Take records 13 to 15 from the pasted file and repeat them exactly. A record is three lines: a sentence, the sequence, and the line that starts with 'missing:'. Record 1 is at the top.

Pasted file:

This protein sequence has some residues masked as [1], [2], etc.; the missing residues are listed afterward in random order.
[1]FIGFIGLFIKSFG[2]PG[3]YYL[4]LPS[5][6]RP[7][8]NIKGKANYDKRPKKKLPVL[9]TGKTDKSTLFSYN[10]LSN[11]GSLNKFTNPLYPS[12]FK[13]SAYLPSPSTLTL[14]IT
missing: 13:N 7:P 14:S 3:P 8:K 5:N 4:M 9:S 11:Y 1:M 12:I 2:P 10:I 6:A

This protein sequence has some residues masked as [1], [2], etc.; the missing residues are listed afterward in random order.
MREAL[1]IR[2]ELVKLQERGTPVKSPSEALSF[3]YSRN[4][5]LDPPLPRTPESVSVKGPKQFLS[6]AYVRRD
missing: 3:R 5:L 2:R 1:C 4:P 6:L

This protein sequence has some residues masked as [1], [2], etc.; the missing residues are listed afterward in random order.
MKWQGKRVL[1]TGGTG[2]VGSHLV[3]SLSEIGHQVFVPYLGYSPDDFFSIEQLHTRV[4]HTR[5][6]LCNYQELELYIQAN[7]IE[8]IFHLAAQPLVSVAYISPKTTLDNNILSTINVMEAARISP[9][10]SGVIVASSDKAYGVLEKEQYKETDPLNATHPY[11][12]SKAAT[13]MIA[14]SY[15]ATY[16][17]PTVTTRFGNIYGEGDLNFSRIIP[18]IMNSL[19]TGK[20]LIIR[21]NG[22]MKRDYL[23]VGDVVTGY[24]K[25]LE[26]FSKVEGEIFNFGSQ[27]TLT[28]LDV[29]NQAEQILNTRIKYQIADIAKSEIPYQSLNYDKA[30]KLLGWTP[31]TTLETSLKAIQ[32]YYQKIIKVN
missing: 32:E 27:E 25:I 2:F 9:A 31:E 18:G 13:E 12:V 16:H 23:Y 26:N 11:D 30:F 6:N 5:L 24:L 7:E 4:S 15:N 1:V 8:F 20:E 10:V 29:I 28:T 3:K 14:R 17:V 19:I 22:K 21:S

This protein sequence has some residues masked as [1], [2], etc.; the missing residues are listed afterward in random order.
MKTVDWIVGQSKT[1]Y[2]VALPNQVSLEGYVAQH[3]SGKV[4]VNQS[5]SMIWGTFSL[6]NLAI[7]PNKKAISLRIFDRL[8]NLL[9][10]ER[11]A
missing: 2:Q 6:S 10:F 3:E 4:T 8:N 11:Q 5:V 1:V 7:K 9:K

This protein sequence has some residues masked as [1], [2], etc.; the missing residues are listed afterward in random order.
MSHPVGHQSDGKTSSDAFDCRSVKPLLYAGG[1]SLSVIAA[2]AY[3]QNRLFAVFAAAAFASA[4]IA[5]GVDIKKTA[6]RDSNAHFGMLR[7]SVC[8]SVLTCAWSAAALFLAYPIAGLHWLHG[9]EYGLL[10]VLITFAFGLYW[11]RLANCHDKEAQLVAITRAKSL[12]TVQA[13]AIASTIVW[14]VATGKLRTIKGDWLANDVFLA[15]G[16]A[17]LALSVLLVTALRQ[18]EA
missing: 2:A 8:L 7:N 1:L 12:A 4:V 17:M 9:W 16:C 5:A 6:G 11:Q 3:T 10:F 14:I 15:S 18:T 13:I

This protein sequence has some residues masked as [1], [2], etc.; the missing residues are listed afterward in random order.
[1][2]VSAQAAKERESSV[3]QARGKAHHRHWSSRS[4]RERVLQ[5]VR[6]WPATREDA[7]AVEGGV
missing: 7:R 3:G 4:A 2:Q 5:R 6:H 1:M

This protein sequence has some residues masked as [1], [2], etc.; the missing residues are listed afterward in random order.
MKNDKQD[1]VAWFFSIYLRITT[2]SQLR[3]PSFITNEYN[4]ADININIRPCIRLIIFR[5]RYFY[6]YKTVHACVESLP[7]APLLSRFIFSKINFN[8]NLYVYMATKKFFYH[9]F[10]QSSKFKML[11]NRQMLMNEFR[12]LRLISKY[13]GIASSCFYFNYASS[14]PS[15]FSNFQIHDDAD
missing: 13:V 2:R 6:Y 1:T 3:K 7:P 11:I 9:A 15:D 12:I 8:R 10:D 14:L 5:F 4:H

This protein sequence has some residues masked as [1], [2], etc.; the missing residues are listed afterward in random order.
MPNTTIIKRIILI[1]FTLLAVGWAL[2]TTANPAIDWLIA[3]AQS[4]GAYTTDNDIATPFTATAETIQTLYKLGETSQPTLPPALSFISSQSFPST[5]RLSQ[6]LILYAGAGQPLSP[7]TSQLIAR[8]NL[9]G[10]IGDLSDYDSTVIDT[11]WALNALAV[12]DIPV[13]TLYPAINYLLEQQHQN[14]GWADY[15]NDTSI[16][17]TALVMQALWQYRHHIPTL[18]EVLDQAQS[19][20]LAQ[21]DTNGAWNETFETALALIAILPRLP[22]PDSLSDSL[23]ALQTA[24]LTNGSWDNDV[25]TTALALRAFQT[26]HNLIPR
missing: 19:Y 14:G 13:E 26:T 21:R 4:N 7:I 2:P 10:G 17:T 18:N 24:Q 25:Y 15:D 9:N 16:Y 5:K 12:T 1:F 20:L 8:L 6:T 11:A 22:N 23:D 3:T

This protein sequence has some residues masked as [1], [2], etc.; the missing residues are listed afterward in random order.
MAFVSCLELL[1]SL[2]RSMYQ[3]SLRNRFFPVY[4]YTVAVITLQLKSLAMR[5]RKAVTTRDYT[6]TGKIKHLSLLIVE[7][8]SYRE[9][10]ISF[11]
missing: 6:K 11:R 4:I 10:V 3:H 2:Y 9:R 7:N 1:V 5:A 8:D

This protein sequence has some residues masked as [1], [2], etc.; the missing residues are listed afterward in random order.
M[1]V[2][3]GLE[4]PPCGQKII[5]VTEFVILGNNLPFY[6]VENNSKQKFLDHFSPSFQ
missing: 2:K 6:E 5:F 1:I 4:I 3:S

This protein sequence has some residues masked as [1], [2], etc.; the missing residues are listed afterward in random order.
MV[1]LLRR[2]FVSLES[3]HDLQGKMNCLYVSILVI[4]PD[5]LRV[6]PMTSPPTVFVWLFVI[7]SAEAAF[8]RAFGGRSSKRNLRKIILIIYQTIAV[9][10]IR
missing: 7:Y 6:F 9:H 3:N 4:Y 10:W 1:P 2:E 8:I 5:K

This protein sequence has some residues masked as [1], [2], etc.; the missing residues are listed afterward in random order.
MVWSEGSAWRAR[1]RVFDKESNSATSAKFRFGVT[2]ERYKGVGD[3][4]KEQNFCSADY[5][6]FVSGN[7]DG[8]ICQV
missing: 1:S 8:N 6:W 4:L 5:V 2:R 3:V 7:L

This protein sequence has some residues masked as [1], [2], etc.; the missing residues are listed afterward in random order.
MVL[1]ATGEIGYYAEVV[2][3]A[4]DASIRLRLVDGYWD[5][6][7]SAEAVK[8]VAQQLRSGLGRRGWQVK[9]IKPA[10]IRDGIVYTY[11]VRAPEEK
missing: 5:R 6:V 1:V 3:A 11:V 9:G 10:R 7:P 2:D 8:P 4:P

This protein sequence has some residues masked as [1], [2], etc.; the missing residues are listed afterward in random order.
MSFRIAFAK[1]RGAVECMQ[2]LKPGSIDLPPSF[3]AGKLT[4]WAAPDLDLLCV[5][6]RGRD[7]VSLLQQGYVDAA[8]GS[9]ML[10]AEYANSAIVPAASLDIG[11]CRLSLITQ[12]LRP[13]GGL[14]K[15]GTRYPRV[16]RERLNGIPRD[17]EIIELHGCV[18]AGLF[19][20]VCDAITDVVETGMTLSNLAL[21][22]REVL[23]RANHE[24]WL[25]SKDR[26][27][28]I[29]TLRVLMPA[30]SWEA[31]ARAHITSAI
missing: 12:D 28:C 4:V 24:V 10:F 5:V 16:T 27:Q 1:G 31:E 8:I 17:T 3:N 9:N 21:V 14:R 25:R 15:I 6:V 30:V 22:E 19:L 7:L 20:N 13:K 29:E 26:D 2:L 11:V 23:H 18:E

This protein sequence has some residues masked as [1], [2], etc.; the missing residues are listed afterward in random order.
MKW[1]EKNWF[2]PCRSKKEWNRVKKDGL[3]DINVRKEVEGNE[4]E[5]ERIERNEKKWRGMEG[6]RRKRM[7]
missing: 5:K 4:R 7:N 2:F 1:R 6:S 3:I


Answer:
This protein sequence has some residues masked as [1], [2], etc.; the missing residues are listed afterward in random order.
MVL[1]ATGEIGYYAEVV[2][3]A[4]DASIRLRLVDGYWD[5][6][7]SAEAVK[8]VAQQLRSGLGRRGWQVK[9]IKPA[10]IRDGIVYTY[11]VRAPEEK
missing: 5:R 6:V 1:V 3:A 11:V 9:G 10:R 7:P 2:D 8:P 4:P

This protein sequence has some residues masked as [1], [2], etc.; the missing residues are listed afterward in random order.
MSFRIAFAK[1]RGAVECMQ[2]LKPGSIDLPPSF[3]AGKLT[4]WAAPDLDLLCV[5][6]RGRD[7]VSLLQQGYVDAA[8]GS[9]ML[10]AEYANSAIVPAASLDIG[11]CRLSLITQ[12]LRP[13]GGL[14]K[15]GTRYPRV[16]RERLNGIPRD[17]EIIELHGCV[18]AGLF[19][20]VCDAITDVVETGMTLSNLAL[21][22]REVL[23]RANHE[24]WL[25]SKDR[26][27][28]I[29]TLRVLMPA[30]SWEA[31]ARAHITSAI
missing: 12:D 28:C 4:V 24:V 10:F 5:V 16:T 27:Q 1:G 31:E 8:I 17:T 3:N 9:N 21:V 14:R 25:R 15:I 6:V 30:V 22:E 19:L 7:L 20:N 13:K 29:E 26:D 2:L 11:V 23:H 18:E

This protein sequence has some residues masked as [1], [2], etc.; the missing residues are listed afterward in random order.
MKW[1]EKNWF[2]PCRSKKEWNRVKKDGL[3]DINVRKEVEGNE[4]E[5]ERIERNEKKWRGMEG[6]RRKRM[7]
missing: 5:K 4:R 7:N 2:F 1:R 6:S 3:I